Created by Brandon Rhiness, Adam Storoschuk

Real Name N/A

Country of Origin Germany

Creator Professor Von Lederhosen

Height 3.5 metres

Occupation Military Killing Machine


In late 1944, during the final days of World War II Adolf Hitler was searching for a way to stop the allies from advancing into Germany.

He contacted the eccentric German scientist Professor Von Lederhosen who was known for his robotic inventions of his research of artificial intelligence technology.

Hitler went to visit Von Lederhosen and his assistant, Bruno, at their castle in the Bavarian region of Germany.

Hitler commissioned Von Lederhosen to build the ultimate super-weapon—a war machine with heavy firepower that was nearly indestructible and that would not only obey commands but that could also think on its own.

Hitler was surprised to find out that Von Lederhosen had already created a prototype robot that was exactly what Hitler was looking for. The machine was called “Blitzkrieg”. The only problem was that the Professor was having difficulty with the AI programming. He felt he was close to getting the machine functional but he needed more time.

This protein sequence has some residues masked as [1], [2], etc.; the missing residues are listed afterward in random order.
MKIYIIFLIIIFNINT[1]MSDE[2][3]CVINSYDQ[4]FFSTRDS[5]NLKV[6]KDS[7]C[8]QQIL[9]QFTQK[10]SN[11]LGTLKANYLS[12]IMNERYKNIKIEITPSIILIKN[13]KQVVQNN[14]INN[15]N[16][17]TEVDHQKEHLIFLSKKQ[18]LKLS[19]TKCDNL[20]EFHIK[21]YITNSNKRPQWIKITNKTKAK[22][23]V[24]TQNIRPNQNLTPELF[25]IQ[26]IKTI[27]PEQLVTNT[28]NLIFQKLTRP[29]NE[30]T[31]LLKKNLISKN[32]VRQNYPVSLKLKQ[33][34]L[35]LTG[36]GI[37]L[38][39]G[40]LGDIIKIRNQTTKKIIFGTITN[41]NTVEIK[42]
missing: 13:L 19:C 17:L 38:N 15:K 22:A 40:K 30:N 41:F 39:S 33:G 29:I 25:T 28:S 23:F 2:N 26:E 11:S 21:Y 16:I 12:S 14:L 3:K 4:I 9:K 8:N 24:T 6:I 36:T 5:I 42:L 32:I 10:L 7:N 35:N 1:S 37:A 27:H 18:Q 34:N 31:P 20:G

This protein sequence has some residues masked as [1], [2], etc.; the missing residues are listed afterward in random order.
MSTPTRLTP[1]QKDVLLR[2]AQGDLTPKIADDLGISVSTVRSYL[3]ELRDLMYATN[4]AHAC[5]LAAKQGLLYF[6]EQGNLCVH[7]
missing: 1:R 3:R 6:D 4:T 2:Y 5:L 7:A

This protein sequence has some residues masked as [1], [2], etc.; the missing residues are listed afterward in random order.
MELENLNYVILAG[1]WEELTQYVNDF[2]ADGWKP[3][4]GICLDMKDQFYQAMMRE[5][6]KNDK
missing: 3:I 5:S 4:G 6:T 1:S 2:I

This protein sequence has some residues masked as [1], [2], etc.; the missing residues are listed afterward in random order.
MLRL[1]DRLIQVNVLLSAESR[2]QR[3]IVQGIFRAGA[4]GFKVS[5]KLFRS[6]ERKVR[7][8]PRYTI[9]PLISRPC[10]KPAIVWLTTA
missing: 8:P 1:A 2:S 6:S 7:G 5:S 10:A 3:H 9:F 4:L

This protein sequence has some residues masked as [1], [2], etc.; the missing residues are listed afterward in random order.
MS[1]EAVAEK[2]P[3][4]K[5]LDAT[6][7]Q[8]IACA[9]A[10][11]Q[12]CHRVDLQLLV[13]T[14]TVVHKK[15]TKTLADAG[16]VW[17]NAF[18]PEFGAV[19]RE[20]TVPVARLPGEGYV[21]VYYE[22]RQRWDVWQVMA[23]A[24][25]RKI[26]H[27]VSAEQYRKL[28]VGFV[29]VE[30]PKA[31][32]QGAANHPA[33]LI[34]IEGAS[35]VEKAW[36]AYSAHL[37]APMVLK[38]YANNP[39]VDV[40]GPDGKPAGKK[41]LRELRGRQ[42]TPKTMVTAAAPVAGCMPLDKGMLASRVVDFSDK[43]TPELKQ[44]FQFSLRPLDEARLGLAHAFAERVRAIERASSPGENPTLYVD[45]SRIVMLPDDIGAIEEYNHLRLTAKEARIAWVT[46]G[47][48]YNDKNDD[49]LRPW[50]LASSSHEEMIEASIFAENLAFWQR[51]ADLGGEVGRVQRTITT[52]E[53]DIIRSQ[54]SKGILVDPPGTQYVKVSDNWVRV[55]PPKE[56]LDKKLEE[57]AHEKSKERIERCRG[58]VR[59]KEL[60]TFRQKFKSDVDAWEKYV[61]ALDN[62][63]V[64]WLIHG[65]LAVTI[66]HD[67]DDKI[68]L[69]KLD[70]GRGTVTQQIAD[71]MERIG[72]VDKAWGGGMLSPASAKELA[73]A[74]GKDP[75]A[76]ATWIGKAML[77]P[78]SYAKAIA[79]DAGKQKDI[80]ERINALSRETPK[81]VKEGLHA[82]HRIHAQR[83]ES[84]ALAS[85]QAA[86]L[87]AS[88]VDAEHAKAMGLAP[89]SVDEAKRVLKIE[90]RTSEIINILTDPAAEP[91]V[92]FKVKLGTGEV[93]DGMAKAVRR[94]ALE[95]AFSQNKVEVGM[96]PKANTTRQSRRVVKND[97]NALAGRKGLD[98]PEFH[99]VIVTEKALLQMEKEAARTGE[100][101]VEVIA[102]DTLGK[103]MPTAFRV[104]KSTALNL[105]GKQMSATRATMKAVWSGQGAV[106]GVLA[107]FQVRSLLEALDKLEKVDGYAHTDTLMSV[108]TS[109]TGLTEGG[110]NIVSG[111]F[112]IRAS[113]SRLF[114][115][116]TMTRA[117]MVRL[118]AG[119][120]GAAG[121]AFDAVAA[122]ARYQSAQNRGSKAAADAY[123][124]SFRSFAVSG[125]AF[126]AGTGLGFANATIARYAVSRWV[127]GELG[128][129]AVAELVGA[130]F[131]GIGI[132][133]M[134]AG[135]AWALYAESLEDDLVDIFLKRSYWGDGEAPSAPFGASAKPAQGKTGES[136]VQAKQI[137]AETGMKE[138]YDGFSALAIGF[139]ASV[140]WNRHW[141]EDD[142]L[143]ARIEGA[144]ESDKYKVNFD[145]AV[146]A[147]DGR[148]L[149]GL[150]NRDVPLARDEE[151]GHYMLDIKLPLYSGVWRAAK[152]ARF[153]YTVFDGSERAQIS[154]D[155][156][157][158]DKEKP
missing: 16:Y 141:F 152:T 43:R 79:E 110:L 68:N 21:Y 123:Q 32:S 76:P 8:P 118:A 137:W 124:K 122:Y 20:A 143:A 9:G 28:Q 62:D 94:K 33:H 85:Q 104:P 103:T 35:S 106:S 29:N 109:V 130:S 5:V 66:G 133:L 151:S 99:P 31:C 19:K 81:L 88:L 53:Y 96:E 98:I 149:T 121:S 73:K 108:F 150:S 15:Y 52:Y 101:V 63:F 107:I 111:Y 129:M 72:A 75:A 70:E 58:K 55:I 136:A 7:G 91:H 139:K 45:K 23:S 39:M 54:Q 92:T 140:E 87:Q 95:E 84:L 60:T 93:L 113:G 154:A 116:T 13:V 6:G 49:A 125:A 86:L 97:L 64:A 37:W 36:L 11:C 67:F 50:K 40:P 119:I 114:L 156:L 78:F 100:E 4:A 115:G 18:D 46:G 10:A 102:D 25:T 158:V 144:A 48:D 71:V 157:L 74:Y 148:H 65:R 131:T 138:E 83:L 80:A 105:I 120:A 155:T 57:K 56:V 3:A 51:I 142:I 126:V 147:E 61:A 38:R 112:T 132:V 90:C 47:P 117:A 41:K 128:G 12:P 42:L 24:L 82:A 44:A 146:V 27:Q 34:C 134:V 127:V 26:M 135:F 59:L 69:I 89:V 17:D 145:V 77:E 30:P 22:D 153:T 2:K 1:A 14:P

Hitler launched what was to turn out to be the final German offensive of the war, the Battle of the Bulge in December of 1944 in an effort to stall the allies and give Von Lederhosen a chance to get Blitzkrieg up and running.

The offensive lasted until the end of January 1945. By that time the Professor had created a primitive computer program that, given enough time, would become self-aware.

However the allies eventually won the Battle of the Bulge and continued their advance on Germany. Professor Von Lederhosen’s castle was destroyed during a British bombing raid, burying Blitzkrieg underground under a pile of rubble.

After Hitler’s suicide and the allied victory in Europe, the castle rubble was searched but there was no sign of Von Lederhosen or Bruno. They have not been seen since.

And since no one knew of Blitzkrieg’s existence, he remained underground; his AI program replicating itself until the day he will become self-aware.